An example of this is the status of the eldest child in the family. In the book of Deuteronomy, we learn the laws of inheritance, and there we will learn that the oldest son gets twice what his brothers get of the father?s inheritance. However, in the book of Genesis, we read a whole string of stories that question the natural status of the firstborn.
At the very start of humanity, in the first chapter of Genesis, we hear of two brothers, the firstborn Cain and his younger brother Abel. When they both offered sacrifices, the Creator of the Universe preferred that of the younger brother. The same happened with the sons of Noah: Shem ? the son who according to most commentators was the youngest was preferred over Yefet ? the firstborn. Later, Abraham was apparently not Terach?s firstborn; Isaac was preferred over his older brother Ismael; Jacob got his father?s blessings instead of Esau; the younger Rachel was the beloved wife and not her older sister Leah; Jacob?s firstborn, Reuben, was deposed from the position of firstborn and the jobs were divided among his younger brothers ? Levi, Judah, and Joseph; and in this week?s Torah portion ? Jacob blesses Joseph?s two sons and gives preference to the younger Ephraim over firstborn Menashe.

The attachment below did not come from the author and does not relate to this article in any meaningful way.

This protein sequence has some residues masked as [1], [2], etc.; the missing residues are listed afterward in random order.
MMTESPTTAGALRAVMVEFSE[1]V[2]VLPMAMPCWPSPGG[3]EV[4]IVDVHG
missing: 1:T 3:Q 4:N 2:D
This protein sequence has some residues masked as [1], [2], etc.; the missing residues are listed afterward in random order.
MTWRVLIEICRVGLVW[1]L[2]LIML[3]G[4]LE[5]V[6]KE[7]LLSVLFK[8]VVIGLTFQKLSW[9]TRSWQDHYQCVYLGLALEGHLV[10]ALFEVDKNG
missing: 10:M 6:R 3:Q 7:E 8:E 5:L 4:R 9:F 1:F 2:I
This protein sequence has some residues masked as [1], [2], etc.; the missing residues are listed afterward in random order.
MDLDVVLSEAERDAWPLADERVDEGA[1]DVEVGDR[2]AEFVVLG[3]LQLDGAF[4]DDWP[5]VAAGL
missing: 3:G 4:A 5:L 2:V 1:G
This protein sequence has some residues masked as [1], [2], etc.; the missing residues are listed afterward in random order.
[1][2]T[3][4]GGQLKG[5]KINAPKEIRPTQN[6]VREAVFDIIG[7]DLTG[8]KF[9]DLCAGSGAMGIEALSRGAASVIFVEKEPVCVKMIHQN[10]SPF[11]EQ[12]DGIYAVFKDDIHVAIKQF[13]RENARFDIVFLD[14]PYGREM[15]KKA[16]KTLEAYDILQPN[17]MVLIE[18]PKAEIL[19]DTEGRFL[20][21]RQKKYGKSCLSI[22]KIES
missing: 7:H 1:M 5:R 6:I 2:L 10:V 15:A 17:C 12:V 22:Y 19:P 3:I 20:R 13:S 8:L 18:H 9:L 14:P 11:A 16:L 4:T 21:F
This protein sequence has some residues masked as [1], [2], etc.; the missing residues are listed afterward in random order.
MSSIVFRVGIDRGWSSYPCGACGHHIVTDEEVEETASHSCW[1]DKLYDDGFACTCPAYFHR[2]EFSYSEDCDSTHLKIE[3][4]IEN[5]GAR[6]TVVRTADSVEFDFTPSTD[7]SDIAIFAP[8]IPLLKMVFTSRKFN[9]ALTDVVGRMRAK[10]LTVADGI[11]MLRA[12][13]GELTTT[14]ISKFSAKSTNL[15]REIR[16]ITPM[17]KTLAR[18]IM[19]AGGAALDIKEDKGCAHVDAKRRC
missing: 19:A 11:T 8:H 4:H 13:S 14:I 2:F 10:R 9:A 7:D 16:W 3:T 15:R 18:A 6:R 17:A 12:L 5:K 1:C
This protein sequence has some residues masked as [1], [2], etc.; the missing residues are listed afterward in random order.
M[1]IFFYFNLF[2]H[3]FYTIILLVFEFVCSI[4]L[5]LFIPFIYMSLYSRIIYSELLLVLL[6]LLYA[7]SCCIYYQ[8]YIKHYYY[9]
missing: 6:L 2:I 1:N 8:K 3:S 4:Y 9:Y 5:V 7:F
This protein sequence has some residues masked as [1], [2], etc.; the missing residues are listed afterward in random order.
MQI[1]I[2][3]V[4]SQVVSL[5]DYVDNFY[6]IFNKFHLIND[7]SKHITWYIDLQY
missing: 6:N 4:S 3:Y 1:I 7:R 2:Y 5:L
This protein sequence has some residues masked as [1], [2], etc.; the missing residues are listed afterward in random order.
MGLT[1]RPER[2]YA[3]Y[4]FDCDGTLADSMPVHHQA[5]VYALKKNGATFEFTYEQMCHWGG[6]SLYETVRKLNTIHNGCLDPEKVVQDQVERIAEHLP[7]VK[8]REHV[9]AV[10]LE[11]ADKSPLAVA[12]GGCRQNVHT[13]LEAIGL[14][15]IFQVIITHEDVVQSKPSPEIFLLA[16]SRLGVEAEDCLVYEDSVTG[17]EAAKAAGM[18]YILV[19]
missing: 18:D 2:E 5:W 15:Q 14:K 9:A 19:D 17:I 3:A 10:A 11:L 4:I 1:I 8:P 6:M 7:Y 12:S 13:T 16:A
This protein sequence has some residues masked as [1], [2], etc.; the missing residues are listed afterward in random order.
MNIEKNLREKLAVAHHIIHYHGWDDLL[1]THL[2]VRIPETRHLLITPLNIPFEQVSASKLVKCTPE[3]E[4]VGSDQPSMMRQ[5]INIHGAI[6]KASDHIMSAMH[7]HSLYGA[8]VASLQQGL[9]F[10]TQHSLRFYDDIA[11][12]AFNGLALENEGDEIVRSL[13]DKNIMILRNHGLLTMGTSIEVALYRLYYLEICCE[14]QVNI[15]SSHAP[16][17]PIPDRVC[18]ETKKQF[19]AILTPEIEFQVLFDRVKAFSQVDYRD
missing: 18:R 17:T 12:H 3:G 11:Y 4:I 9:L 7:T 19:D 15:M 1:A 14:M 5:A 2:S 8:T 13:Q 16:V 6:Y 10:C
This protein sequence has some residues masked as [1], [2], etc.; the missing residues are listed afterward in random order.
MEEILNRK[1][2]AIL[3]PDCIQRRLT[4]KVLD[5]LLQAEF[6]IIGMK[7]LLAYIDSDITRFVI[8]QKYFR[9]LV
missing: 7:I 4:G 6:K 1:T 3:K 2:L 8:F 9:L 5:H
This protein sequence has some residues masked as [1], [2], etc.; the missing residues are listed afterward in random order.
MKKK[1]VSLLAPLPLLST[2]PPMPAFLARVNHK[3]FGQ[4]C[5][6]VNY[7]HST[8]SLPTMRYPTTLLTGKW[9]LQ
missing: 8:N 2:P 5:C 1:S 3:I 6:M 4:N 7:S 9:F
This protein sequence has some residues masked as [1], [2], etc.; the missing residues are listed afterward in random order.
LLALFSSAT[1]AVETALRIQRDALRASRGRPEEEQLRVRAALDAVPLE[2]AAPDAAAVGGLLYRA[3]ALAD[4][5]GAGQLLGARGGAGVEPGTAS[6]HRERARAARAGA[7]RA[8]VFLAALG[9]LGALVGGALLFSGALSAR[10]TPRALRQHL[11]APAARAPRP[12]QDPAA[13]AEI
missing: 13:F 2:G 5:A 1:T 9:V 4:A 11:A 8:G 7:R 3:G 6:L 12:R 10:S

This run of similar stories cannot be ignored. Throughout all of Genesis, from beginning to end, we find the younger child given preference over the firstborn. It is clear that the Torah is conveying a message that is to serve as a background to the rest of the Torah.
The status of the firstborn and the rights that come with it are the result of a biological fact: the son born first. Nature is the factor that determines social norms. This is what was acceptable in all ancient cultures. As we mentioned, the laws of inheritance written in Deuteronomy bequeath preference to the firstborn in his father?s inheritance. But the book of Deuteronomy without the book of Genesis might give us a skewed perspective that bestows social status based on a reality that is out of man?s control.
Therefore, the Torah gives us a slew of stories in Genesis that teach us that social status should not be determined only by biological factors, but as a result of values that the person chose. Moral and religious leadership are those that determine norms, create status, and bestow both privileges and obligations.
The book of Genesis serves as an essential background to the continuation of the Torah, not only so we can comprehend the beginning of the story, but so we get an accurate picture of the values the Torah wishes to bequeath to us. These stories – of the Patriarchs, of Joseph and his brothers ? are not only fables illustrating distant history. They are foundational stories that teach a world view and set up a value system that serves as the basis for the Torah?s commandments written in the following books.